The issue of alcohol-related harm and how it gets reported to the public is one that concerns me. We’re all very busy, so we tend to absorb headlines and not question the numbers or the conclusions based on them. That’s understandable when it comes to members of the public, but rather less so when applied to journalists writing stories. While the pursuit of a sensational headline may be what drives the tabloids, we ought to expect more from companies such as the Guardian and the Telegraph than the kind of lazy journalism we’ve seen recently.
What seems to drive so-called “public health” is the determination to relay simple messages repeatedly so they become “established fact” – things that “everybody knows”. The way in which they make claims about alcohol as a cause of cancer, and how that gets reported in the press is a case in point. The evidence of a link between drinking beverage alcohol and most cancers is extremely weak. Even where such a link has been established the numbers are usually vanishingly small. Here are some examples:
In England and Wales in 2014 there were 6,754 deaths from cancer of the oesophagus, of which just 26 – 0.4% – were recorded as having been caused by drinking alcohol. The biggest link between alcohol and cancer is in relation to liver cancer, but it is still extremely rare. There were 4,442 liver cancer deaths in 2014 of which 439 were alcohol-related – 9.9%. (Source: Office for National Statistics data).
The public often confuses alcohol-related liver cancer with alcoholic liver disease. The two are not the same. Alcoholic liver disease accounts for about 65% of deaths caused by excessive alcohol consumption. Contrary to what sensationalist headlines in the Guardian and the Telegraph said recently, in which it was claimed such deaths would “soar” in the next five years, the reality over the past five years is deaths from diseases caused by alcohol are stable. In 2011, there were 8,748 such deaths and in 2015, 8,758. The average is 8,597 per year. (Source: Office for National Statistics data).
If 65% of these deaths arise are from alcoholic liver disease, then that is about 5,588 deaths per year. Each of these deaths is an avoidable tragedy. But most of them were in men (65%); most were people aged 55 to 65 years old, and the average level of consumption was 200 units of alcohol per week – the equivalent of a bottle of scotch a day. So, the picture that emerges is one of a discrete group of alcoholics who are drinking vast quantities of alcohol over many years and dying prematurely. It is only when you understand these sorts of specifics you realise that whole population measures such as minimum pricing will not impact on the delinquent drinking behaviour of this minority of consumers.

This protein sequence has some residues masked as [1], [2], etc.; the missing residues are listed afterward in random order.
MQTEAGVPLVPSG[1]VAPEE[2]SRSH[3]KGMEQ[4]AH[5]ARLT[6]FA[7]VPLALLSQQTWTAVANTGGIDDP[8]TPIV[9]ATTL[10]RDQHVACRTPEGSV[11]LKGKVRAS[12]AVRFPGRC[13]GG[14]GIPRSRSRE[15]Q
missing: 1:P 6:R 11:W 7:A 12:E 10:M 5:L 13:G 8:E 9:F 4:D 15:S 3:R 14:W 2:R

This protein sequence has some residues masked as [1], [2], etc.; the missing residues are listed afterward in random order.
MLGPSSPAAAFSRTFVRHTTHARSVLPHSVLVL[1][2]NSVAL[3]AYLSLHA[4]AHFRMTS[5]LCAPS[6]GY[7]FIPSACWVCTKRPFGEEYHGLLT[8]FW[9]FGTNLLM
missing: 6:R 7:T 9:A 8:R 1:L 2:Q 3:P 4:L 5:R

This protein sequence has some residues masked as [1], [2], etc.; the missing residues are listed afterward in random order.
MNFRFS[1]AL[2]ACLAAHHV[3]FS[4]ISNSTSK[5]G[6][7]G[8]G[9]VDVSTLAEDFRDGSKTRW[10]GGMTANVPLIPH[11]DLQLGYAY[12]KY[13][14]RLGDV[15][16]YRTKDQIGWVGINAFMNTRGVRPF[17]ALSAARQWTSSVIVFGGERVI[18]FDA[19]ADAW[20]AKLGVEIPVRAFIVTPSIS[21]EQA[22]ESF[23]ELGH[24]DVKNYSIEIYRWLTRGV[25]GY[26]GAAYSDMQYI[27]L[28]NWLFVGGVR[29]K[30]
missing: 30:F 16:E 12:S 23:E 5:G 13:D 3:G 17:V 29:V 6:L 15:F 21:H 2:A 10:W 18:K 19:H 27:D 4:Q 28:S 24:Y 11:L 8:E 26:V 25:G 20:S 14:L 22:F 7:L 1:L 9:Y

Talking of delinquent behaviour – the latest drink-driving statistics have just been released. According to the Department for Transport (DfT) there were 1,170 serious injuries or fatalities in 2015 as a result of drink-driving. This is up from 1,070 in 2014 – an increase of 9.3%. But if you separate deaths from drink-driving from the combined figure they fell by 17% from 240 to 200. Confusingly the DfT defined the increase of 9.9% in the combined figure as statistically significant, but the decrease of 17% in fatalities as statistically insignificant, merely representing the “continuation of a period of stability”.
Predictably, campaigners are calling for a reduction in the drink-drive limit to bring England and Wales in line with Scotland, where the measure has had a devastating effect on pub businesses. The problem is not so much a dearth of accurate information, but the way in which lobby and research groups frame the dissemination of information and how it gets picked up and used in the media.
By Paul Chase